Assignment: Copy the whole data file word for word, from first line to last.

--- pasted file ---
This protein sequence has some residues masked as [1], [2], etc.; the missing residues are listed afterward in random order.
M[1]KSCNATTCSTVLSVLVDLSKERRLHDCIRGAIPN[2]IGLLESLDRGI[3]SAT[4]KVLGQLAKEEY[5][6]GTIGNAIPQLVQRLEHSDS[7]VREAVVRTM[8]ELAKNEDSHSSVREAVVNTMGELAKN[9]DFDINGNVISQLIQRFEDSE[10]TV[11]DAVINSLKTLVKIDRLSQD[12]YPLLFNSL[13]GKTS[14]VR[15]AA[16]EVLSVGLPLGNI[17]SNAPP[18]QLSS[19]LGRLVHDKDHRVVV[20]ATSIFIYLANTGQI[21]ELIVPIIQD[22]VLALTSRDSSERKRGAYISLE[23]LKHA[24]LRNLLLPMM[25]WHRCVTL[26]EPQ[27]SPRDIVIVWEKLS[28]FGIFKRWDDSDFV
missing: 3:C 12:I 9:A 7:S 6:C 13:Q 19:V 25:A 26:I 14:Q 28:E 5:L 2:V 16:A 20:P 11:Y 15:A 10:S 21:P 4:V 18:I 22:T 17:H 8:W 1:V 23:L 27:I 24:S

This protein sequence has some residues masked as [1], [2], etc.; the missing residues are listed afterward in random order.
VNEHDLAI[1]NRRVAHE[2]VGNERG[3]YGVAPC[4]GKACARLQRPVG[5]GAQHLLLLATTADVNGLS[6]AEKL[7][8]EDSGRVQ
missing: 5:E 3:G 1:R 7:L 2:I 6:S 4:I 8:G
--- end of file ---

This protein sequence has some residues masked as [1], [2], etc.; the missing residues are listed afterward in random order.
M[1]KSCNATTCSTVLSVLVDLSKERRLHDCIRGAIPN[2]IGLLESLDRGI[3]SAT[4]KVLGQLAKEEY[5][6]GTIGNAIPQLVQRLEHSDS[7]VREAVVRTM[8]ELAKNEDSHSSVREAVVNTMGELAKN[9]DFDINGNVISQLIQRFEDSE[10]TV[11]DAVINSLKTLVKIDRLSQD[12]YPLLFNSL[13]GKTS[14]VR[15]AA[16]EVLSVGLPLGNI[17]SNAPP[18]QLSS[19]LGRLVHDKDHRVVV[20]ATSIFIYLANTGQI[21]ELIVPIIQD[22]VLALTSRDSSERKRGAYISLE[23]LKHA[24]LRNLLLPMM[25]WHRCVTL[26]EPQ[27]SPRDIVIVWEKLS[28]FGIFKRWDDSDFV
missing: 3:C 12:I 9:A 7:S 6:C 13:Q 19:V 25:A 26:I 14:Q 28:E 5:L 2:V 16:A 20:P 11:Y 15:A 10:S 21:P 4:V 18:I 22:T 17:H 8:W 1:V 23:L 27:I 24:S

This protein sequence has some residues masked as [1], [2], etc.; the missing residues are listed afterward in random order.
VNEHDLAI[1]NRRVAHE[2]VGNERG[3]YGVAPC[4]GKACARLQRPVG[5]GAQHLLLLATTADVNGLS[6]AEKL[7][8]EDSGRVQ
missing: 5:E 3:G 1:R 7:L 2:I 6:S 4:I 8:G